+
upworthy
Family

5-year-old gave his mom advice for handling nerves. It was both adorable and spot-on.

"You say, ‘I am brave of this meeting!’, ‘I am loved!’, ‘I smell good!"

5-year-old gave his mom advice for handling nerves. It was both adorable and spot-on.

Kids really do say the darnedest things.

Any parent knows that kids can be surprisingly astute little philosophers at the most unexpected times. One minute your child is throwing a tantrum because you sliced their sandwich wrong, and the next they are blowing you away with their deep preschool thoughts. It's enough to give you whiplash, but it's also one of the most fun things about being around kids. You never know what they're going to say and sometimes what they say is just awesome.

Case in point: This 5-year-old who gave his mom some sage advice about handling her nerves.

Twitter user @Eprecipice (StressieBessie) shared the story in a tweet thread. She wrote:


"When talking about our agendas for the day, I told my 5yo I was a little nervous about a meeting I have today. He said, 'Mama, I am nervous all the time. I know what to do.' So friends, here is all the advice he could fit into the drive to school:"


1. “You gotta say your affirmations in your mouth and your heart. You say, ‘I am brave of this meeting!’ , ‘I am loved!’, ‘I smell good!’ And you can say five or three or ten until you know it.”

Okay, first of all, the fact that this kiddo knows what affirmations are is awesome. Some people have questioned whether this advice really came from a 5-year-old because of the vocabulary, but kids are sponges and affirmations aren't rocket science. It's become quite common for preschools and kindergartens to teach kids things like this, so it's not actually surprising to hear him talk about affirmations. It's just adorable to hear the ones he suggests.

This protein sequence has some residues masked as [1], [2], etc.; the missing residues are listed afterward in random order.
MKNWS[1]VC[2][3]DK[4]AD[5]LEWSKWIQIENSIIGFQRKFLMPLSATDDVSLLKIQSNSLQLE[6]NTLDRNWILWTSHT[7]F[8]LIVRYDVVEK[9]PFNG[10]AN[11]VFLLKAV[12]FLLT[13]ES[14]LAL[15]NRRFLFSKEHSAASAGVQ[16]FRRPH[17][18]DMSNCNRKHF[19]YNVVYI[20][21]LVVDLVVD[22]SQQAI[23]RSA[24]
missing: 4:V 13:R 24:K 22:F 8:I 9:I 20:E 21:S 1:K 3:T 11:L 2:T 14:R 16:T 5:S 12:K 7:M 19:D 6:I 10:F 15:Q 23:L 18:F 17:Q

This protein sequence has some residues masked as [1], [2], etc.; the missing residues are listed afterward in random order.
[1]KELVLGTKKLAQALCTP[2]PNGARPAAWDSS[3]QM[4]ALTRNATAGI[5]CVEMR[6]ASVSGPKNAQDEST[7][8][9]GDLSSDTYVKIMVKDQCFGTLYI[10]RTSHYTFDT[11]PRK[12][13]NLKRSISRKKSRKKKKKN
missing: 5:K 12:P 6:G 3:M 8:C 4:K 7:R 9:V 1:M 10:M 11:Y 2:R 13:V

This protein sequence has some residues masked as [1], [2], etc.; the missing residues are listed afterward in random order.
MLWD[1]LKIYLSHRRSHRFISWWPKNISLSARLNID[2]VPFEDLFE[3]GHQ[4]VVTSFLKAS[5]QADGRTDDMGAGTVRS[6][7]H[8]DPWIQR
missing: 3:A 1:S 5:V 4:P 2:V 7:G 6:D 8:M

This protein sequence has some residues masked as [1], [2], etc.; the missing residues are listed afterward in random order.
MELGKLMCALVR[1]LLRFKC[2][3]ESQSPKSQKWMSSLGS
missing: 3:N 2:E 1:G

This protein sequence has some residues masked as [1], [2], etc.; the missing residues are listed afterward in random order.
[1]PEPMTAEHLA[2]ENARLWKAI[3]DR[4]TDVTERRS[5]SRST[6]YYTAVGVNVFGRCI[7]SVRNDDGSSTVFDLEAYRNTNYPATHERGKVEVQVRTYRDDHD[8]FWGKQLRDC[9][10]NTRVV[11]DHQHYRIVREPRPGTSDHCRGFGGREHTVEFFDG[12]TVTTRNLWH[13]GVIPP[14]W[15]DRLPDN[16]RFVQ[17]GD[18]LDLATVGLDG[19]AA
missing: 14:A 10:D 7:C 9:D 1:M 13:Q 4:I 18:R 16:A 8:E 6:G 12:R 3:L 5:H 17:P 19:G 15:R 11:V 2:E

2. “You gotta walk big. You gotta mean it. Like Dolly on a dinosaur. Because you got it.”

Okay, so this actually is sound advice. Researcher Amy Cuddy gave a whole TED Talk about how our minds respond to our own body language, and how using confident body language can actually release chemicals in our brains that make us feel more powerful and self-assured. So "walk big" like you mean it is legit.

3. "Never put a skunk on a bus."

No idea what this means, but it's definitely solid wisdom.

4. "Think about the donuts of your day! Even if you cry a little, you can think about potato chips!"

I'm genuinely not sure if this is referencing real donuts or not, which is part of what makes it delightful advice. Metaphorically, "the donuts of your day" could be the positive things that happened, and focusing on those instead of the negative is basic positive thinking. Then again, if you cry and think about potato chips, perhaps he's just referencing comfort with food. Either way, totally feeling it.

5. "You gotta take a deep breath and you gotta do it again."

Pretty much every therapist from every psychological school of thought will tell you that breathing exercises are one of the quickest ways to calm your body and mind. Simple, but seriously sound advice.

6. "Even if it's a yucky day, you can get a hug."

Even though that sounds like a pretty typical thought for a kid, it's also good well-being advice. According to The Conversation, the chemicals released when we hug can help us manage stress, reduce anxiety and manage our emotions.

Smart kid.

He added one more piece of advice for good measure as well for those of us who tend toward distraction.

Like a little Confucius, this one.

Seriously, if you ever want to hear some of the most oddly profound things you'll ever hear in your life, spend some time interviewing a 4- or 5-year-old. They really do say the darnedest things. And if you're nervous about something, just keep telling yourself you're "brave of" it. If nothing else, it'll bring a smile to your face remembering this delightful thread.


This article originally appeared on 01.31.22

Gen Xer shares some timeless advice for Gen Z.